Think flying saucers are nothing but a myth? Think again. The National Archives recently published schematics and details on a 1950s flying saucer project, dubbed Project 1794, in which the U.S. Air Force and a Canadian company (now defunct) we’re trying to build their very own flying saucer capable of hitting supersonic speeds!
The recently declassified materials go into detail about the project, revealing that the goal was to create a craft unlike any before it. Even though the project moved into prototype stages, it never really got off the ground, so to speak. According to the document, the saucer would have reached top speeds “between Mach 3 and Mach 4, a ceiling of over 100,000 ft. and a maximum range with allowances of about 1,000 nautical miles.”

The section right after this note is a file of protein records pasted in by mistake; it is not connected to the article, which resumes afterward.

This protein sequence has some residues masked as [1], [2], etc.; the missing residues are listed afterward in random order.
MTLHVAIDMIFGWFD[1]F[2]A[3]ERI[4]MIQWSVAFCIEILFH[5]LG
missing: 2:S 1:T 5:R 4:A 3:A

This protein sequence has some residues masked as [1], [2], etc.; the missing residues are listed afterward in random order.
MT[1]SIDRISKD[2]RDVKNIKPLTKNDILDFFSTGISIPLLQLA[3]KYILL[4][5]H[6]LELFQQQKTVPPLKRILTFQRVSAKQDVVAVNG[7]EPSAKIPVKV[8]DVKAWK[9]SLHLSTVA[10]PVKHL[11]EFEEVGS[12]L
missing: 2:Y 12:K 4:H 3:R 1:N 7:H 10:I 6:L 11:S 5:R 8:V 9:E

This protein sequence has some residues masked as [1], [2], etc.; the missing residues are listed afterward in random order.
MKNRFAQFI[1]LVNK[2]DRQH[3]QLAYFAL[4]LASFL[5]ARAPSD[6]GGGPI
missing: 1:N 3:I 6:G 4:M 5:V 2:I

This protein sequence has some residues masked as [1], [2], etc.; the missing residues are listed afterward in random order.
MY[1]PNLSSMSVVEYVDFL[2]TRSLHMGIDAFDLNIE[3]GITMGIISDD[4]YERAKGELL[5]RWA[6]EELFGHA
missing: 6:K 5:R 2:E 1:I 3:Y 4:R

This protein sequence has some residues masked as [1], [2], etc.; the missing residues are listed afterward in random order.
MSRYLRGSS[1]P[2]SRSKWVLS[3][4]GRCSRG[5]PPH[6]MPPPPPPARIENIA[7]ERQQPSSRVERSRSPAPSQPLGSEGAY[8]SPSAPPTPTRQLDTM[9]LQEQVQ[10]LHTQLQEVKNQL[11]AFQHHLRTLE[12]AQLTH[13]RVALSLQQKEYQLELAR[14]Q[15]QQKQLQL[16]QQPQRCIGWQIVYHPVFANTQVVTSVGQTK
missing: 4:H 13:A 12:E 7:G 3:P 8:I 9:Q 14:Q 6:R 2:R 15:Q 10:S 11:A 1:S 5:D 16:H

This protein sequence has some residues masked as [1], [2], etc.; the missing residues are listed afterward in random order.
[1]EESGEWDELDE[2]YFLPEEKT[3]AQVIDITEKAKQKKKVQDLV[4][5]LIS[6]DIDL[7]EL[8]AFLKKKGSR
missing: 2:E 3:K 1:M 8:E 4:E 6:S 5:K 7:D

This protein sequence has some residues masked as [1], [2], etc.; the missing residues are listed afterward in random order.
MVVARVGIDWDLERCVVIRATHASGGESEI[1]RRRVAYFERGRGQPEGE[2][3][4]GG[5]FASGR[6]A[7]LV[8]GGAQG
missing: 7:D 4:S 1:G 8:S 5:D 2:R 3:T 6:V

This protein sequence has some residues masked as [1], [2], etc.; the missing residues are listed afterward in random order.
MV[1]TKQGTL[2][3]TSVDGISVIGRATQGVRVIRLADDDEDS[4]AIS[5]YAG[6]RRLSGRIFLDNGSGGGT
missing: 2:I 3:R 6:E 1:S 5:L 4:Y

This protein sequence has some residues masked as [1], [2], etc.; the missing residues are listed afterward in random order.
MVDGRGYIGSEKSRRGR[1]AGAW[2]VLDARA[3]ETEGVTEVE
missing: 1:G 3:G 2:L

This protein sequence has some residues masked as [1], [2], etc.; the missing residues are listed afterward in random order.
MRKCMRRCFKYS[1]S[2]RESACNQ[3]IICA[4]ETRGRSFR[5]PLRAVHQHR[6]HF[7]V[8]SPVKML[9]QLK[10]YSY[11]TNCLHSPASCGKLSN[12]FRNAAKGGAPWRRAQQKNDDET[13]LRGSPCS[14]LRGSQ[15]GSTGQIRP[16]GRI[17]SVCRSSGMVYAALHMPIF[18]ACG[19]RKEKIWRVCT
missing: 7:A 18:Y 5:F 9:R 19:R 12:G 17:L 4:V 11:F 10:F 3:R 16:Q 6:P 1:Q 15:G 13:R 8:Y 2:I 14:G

What’s most surprising is that if the saucer would have actually been produced and seen flight it would have spun through the sky at speeds of over 2,600 miles per hour! And, like the many flying saucers we’ve seen in movies and on TV, it would have used a vertical take off and landing system that used propulsion jets for control and stability.
So, why was the project dropped? The document leads us to believe product development was going better than expected: “the present design will provide a much superior performance to that estimated at the start of contract negotiations.” Yet, the U.S. Air Force, which went on to actually test other designs (video below), proceeded to end the entire program in 1960. Cost is the first thing that comes to mind, but the amount needed to continue prototype stages was only estimated at $3,168,000 (translating to about $26.6 million in today’s money), which isn’t an astronomical number considering the millions spent on today’s military aircraft. I guess we’ll never know.